The construction of cultural identity in the visual arts in Scotland, 1918-1945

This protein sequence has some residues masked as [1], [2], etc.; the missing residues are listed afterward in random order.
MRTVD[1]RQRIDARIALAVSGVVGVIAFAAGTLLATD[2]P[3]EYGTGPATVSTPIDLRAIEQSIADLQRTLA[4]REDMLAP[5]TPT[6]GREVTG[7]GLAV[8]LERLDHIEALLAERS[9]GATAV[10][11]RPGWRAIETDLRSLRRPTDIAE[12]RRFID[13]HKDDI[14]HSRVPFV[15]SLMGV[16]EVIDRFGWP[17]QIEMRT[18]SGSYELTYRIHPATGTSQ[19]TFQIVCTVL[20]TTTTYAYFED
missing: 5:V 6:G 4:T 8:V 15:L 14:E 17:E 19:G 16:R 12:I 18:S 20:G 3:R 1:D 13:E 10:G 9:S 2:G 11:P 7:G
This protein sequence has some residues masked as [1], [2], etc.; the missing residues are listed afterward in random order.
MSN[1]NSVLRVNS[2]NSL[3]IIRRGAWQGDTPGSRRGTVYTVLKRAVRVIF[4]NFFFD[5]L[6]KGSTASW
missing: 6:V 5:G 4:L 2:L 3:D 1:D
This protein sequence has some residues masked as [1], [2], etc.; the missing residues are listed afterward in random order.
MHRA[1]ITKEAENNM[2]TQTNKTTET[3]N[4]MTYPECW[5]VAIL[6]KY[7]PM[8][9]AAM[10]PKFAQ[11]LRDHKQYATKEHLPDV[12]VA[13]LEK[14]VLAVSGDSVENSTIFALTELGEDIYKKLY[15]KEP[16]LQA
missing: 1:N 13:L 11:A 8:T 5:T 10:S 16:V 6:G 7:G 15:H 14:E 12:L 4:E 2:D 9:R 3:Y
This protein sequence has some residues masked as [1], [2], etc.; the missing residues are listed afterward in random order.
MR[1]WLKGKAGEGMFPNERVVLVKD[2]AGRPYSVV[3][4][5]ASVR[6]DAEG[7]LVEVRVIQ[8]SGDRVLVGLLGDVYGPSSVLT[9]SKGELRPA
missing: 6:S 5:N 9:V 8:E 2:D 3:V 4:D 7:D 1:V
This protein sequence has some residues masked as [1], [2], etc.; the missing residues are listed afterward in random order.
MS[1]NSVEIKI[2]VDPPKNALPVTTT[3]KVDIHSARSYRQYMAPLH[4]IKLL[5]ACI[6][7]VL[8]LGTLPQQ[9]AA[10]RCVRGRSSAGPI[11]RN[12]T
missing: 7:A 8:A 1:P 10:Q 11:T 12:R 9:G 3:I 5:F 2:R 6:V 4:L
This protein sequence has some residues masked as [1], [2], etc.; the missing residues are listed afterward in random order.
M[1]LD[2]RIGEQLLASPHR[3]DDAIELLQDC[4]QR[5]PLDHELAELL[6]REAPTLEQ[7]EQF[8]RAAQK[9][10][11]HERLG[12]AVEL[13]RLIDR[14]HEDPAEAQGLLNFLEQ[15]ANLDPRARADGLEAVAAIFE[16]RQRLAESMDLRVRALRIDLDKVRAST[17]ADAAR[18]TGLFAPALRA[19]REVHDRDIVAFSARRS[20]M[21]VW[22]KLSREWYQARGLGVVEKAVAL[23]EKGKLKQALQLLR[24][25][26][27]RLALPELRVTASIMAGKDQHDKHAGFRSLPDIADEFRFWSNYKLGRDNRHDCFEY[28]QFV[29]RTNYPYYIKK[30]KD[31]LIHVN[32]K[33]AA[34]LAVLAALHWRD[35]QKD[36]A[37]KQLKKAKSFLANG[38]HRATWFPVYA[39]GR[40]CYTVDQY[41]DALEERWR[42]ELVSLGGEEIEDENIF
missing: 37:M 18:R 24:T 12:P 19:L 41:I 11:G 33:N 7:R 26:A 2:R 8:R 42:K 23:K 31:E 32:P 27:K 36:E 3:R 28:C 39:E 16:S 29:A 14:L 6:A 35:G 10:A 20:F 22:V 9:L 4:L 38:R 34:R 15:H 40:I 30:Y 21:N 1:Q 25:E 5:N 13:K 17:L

This thesis examines the hitherto somewhat neglected subject of patronage of the arts in Scotland during the twentieth century. The introduction briefly discusses existing scholarly works dealing with this subject, pointing out that the role of Scottish myths in influencing Scottish culture merits careful and detailed attention. Chapter One looks at how Scottish artistic myths in twentieth century Scottish culture can be traced back as far as the eighteenth century. The nature and evolution of these myths are examined to show why they have had a direct impact in the creation of a distorted view of what exactly constitutes Scottish culture in the twentieth century. Chapter Two explores the changing social structure of Scottish society after the First World War and how this was reflected in a search for a sense of stability and nostalgia for a pre-war era. The activities of the Scottish Modern Arts Association are assessed within this ideological framework. The chapter also highlights the influence of the Post-Impressionist Exhibition in 1910 on Scottish patronage. Economic and political trends are examined in this context as bearing directly on trends of patronage. Chapter Three examines the contention that the public equation of contemporary art with communism and nationalistic tendencies coloured the acceptance of modern art in the interwar years. Changes of taste during the inter-war period can be seen in a number of representative sales held at Dowell's Auction Rooms, Edinburgh. This chapter also analyses the collection and philanthropic intentions of a Perthshire businessman, Robert Borough, as continuing a pre-war aesthetic in the 1920's. Similarly the activities of the Scottish Modern Arts Association in the 1920's and 1930's are analysed in this light. Patronage of the arts in England during this period is examined briefly in order to provide a comparison with what was going on in Scotland at this time. This chapter also analyses the influence of the Society of Scottish Artists Exhibitions of 1931 and 1934. Chapter Four explores the cultural impact of the artists connected with the Scottish Renaissance Movement in the 1920's and 1930's. The patronage of an emigre American businessman James Whyte is examined within an analysis of the public reception of his political activities.